Vasily Stalin stood solidly behind his subordinates. He chose housing apartments for them, took care of them materially. At the same time, he was demanding towards his subordinates. He was feared and respected. The signal about "Vaska flying back" to the air base sent the provider into a state of quivering. He divided much attention to sport. He first formed a teams of masters of many types of sport. After becoming a deputy in the Supreme Soviet in 1948, he met with his electorate on a daily basis. And nobody noticed or remarked that he was drunk or had been drinking.

The results of the activity of Vasily Stalin were there to see. After a year, the Air Force of the Moscow military district occupied 2-nd place. In 1949, 1950 and 1951, it occupied 1-st place. According to army tradition, the commander, subdivision or unit which three times in a row occupies a prize-winning place, is entitled to an award - an Order. General Vasily Stalin had earned such an award too. But his father refused to award him stating that he already had enough awards.

In the summer of 1952,Vasily Stalin was removed from his post of commanding the aviation of the Moscow Military District. Different versions exist as to why. Svetlana sees the reason for this in a May Day parade when several planes crashed due to unsuitable weather for flying in. But that was not the case. In actual fact, it was not the May Day parade, but a parade in honour of Aviation Day. But this parade passed without incident. Stalin announced his gratitude to the pilots. Vasily entered the building where the leaders were. He drank with joy. Stalin, seeing his son in a drunk state asked: "And what's all this then?" "I'm tired", answered Vasily. "And do you often get this tired?" Stalin asked. "No!", was the reply. His direct chief commanding the Air Forces, P.F. Zhigarev countered that by saying: "Often" Vasily snapped at him. Stalin turfed him out and ordered that he be removed from his post and sent to the Soviet Far East.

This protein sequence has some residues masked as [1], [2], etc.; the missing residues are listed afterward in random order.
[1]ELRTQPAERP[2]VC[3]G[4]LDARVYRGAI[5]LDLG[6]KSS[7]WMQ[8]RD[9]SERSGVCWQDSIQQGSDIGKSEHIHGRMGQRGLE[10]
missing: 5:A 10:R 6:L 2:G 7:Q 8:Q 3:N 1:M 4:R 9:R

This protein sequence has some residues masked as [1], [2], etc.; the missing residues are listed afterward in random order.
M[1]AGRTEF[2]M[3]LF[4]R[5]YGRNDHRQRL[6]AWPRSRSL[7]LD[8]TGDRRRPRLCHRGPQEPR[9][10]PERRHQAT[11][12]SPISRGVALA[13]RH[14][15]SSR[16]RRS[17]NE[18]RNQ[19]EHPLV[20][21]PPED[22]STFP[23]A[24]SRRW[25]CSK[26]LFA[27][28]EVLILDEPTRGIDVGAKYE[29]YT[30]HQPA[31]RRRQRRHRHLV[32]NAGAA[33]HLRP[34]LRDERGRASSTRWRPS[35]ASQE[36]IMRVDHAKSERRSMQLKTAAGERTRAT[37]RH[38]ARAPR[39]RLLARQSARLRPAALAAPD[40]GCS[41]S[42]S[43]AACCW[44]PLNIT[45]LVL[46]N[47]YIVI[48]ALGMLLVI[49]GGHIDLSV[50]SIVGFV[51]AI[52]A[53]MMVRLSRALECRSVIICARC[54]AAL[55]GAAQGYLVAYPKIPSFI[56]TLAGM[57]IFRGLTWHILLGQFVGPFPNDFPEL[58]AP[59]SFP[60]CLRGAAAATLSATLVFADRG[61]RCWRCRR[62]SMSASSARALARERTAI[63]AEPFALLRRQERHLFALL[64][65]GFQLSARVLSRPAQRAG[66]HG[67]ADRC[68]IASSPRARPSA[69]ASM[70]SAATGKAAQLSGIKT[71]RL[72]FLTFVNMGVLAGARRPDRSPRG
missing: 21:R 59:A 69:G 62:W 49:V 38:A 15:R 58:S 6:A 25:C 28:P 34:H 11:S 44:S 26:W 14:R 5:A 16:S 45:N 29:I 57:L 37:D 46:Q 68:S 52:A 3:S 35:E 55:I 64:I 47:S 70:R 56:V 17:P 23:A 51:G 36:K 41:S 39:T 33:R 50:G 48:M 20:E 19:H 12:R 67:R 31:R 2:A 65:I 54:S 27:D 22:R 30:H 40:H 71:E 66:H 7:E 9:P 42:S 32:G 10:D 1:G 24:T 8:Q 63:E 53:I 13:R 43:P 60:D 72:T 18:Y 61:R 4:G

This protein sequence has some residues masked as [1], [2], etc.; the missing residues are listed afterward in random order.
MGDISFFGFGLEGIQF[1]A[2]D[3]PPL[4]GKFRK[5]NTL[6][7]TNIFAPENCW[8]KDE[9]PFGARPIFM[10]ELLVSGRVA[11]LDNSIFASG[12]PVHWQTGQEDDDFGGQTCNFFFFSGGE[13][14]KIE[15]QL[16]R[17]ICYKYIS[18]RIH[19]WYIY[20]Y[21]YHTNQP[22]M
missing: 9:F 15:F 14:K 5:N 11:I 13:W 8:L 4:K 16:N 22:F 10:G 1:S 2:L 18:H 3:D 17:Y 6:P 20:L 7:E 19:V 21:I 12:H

This version is similar to the truth. But there was no order to transfer Vasily Stalin to the Far East. In Vasily's personal case, there is no record of drunkeness. If one looks at photos of him in the 1960-s, there are no signs of alchoholism on him.

Most likely, Vasily Stalin was freed from his post in connection with him entering the Academy of General Staff. In accordance with the post being occupied by him nd the rank of General-Lieutenant, it was a condition that he possessed a higher academic military education, which Vasily did not have. Many grew up during the war, but did not have the corresponding education. They had to study. They studied. Vasily Stalin too, had to study. In Autumn 1952, without examinations, he was accepted into the Academy of the General Staff. But he was unable to study. After his father's death, very soon he was discharged from the army and immediately arrested.

The question arises: Why was Stalin's son arrested? Recently, materials from an investigation were published. In them, it points out that Vasily Stalin had built a swiimming pool using the money from the Military district, built concrete steps at a state dacha, maintained sportsmen using district funds, a house used for hunters and had horses. For such an offence, the worst he could have been given would have been a reprimand.

Nothing was discovered in the way of personal enrichment for himself. Even trophies from Germany who many others had, were not found. Honoured lawyer of Russia, A. Sukhomlinov aquainting himself with the criminal case of Vasily Stalin, noted the following: "In front of me on the desk lies the list of sequestrated possessions - of 76 points. The most valuable were the following - a collection of rifles, presented mainly by his father, sabres given as presents by K.E. Voroshilov, and a saddle - as a present from S.M.Budyenny. Apart from those, there was nothing of interest. A table clock, hunting boots, belts, a camera, a cinecamera, two kayaks, two bicycles, two motorcycles (a present from J.V. Stalin) and a car "pakard".

In 1946 -1947, Vasily was commander of a corps in Germany. One of its divisions was based in Grossenhein, 30 minutes away from the Dresden art gallery. Another regiment was in Potsdam. This was the residence of Prussian kings. And if he so wished, he could have taken back home many things of cultural value. But he did not do this, not like others did, even the glorified highest military officials, serving in Germany at this time. Vasily never stole or aquired anything that did not belong to him.

However, he was tried and sentenced to 8 years imprisonment. He served 7 of them. The Khruschevites thought he had recognized the "personality cult" of his father and the tragety of the "stalinist repressions". He was released on January 9, 1960, given a pension and they proposed that he change his surname. He refused.